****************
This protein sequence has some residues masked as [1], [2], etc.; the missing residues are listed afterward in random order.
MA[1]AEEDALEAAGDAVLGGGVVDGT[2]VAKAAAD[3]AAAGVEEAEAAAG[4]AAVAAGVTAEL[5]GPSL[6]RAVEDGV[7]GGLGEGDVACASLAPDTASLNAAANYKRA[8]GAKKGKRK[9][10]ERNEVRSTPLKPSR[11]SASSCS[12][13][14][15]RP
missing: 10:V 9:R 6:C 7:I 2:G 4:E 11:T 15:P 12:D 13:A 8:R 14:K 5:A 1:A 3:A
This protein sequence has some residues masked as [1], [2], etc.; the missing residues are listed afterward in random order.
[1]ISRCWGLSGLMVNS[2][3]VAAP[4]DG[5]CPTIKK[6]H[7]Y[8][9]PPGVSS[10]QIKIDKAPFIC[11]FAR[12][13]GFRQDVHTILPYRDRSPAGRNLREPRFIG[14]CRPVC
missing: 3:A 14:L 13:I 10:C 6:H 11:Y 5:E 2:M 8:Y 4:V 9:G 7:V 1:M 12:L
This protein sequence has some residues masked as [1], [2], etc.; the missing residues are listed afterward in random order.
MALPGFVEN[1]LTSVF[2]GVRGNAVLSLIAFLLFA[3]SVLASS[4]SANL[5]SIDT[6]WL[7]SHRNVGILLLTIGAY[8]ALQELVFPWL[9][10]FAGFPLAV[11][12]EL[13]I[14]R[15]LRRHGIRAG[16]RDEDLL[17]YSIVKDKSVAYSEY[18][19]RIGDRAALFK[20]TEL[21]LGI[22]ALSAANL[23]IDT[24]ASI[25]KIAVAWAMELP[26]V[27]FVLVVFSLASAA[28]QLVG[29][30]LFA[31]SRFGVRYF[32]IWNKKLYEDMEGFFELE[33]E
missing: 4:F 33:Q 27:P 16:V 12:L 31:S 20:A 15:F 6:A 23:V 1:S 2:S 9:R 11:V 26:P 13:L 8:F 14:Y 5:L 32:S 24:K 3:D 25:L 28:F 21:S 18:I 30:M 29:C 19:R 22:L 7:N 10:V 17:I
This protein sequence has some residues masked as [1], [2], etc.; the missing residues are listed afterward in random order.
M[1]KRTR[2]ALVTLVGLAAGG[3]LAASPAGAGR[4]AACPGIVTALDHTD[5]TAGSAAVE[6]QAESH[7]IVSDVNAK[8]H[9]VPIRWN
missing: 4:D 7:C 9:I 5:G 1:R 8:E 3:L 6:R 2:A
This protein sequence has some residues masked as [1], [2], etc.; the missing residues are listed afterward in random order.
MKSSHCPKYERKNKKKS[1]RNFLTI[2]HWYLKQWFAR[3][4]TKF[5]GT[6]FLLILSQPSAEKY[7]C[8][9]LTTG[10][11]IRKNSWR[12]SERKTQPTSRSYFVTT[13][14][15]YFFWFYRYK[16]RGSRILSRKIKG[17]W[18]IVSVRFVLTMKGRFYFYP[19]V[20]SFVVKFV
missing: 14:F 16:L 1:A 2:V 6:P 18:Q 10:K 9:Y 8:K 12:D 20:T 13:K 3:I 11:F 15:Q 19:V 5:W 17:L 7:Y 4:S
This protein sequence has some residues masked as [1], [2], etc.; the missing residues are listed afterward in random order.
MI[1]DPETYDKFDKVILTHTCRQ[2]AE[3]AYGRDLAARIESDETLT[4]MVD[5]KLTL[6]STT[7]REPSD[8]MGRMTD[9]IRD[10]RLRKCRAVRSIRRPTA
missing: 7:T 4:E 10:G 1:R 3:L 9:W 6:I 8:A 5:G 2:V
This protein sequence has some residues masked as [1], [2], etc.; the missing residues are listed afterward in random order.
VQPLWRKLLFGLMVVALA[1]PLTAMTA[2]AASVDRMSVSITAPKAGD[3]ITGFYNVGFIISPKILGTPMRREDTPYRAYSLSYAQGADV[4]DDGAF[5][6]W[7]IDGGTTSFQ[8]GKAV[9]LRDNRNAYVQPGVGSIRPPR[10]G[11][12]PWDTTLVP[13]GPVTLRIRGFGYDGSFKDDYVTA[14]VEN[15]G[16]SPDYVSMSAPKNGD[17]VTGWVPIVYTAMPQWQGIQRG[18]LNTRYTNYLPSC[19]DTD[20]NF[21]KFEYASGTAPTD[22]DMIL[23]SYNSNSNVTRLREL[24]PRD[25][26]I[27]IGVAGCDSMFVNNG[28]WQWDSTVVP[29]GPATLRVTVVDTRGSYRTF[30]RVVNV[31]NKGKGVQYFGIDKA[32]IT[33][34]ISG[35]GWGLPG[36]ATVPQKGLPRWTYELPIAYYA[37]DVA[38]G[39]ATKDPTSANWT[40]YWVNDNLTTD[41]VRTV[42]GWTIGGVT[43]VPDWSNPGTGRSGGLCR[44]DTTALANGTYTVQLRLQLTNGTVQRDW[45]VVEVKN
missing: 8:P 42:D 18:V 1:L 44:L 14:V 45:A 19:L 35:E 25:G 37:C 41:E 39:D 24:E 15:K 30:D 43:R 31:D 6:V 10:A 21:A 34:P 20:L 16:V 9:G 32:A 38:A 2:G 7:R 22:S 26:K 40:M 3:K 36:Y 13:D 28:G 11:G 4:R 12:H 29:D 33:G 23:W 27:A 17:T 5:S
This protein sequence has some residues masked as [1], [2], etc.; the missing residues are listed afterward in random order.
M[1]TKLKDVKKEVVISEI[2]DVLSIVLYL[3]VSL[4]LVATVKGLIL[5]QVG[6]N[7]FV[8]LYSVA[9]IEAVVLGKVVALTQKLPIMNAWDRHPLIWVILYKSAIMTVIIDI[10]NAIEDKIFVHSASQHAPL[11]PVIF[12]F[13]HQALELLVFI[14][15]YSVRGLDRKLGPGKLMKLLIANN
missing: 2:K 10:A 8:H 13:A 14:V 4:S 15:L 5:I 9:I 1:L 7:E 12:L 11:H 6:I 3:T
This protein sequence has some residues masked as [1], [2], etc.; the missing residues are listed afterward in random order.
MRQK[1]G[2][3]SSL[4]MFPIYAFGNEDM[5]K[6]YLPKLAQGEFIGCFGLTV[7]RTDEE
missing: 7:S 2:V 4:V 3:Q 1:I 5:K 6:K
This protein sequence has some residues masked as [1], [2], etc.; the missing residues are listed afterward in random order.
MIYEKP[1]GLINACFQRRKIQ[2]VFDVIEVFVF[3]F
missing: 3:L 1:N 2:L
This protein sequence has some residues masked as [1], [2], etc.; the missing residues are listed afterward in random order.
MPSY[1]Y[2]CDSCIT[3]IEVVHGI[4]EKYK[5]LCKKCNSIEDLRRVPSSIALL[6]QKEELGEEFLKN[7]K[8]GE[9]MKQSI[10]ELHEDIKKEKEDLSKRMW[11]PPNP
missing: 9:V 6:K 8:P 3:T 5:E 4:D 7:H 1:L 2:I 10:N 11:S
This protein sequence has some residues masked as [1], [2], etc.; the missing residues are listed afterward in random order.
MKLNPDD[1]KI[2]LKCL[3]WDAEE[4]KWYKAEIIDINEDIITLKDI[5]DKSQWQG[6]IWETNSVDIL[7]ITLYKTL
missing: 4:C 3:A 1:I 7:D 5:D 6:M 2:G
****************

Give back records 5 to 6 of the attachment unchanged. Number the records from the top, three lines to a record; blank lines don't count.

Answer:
This protein sequence has some residues masked as [1], [2], etc.; the missing residues are listed afterward in random order.
MKSSHCPKYERKNKKKS[1]RNFLTI[2]HWYLKQWFAR[3][4]TKF[5]GT[6]FLLILSQPSAEKY[7]C[8][9]LTTG[10][11]IRKNSWR[12]SERKTQPTSRSYFVTT[13][14][15]YFFWFYRYK[16]RGSRILSRKIKG[17]W[18]IVSVRFVLTMKGRFYFYP[19]V[20]SFVVKFV
missing: 14:F 16:L 1:A 2:V 6:P 18:Q 10:K 9:Y 8:K 12:D 20:T 13:K 3:I 11:F 15:Q 19:V 5:W 17:L 7:Y 4:S
This protein sequence has some residues masked as [1], [2], etc.; the missing residues are listed afterward in random order.
MI[1]DPETYDKFDKVILTHTCRQ[2]AE[3]AYGRDLAARIESDETLT[4]MVD[5]KLTL[6]STT[7]REPSD[8]MGRMTD[9]IRD[10]RLRKCRAVRSIRRPTA
missing: 7:T 4:E 10:G 1:R 3:L 9:W 6:I 8:A 5:G 2:V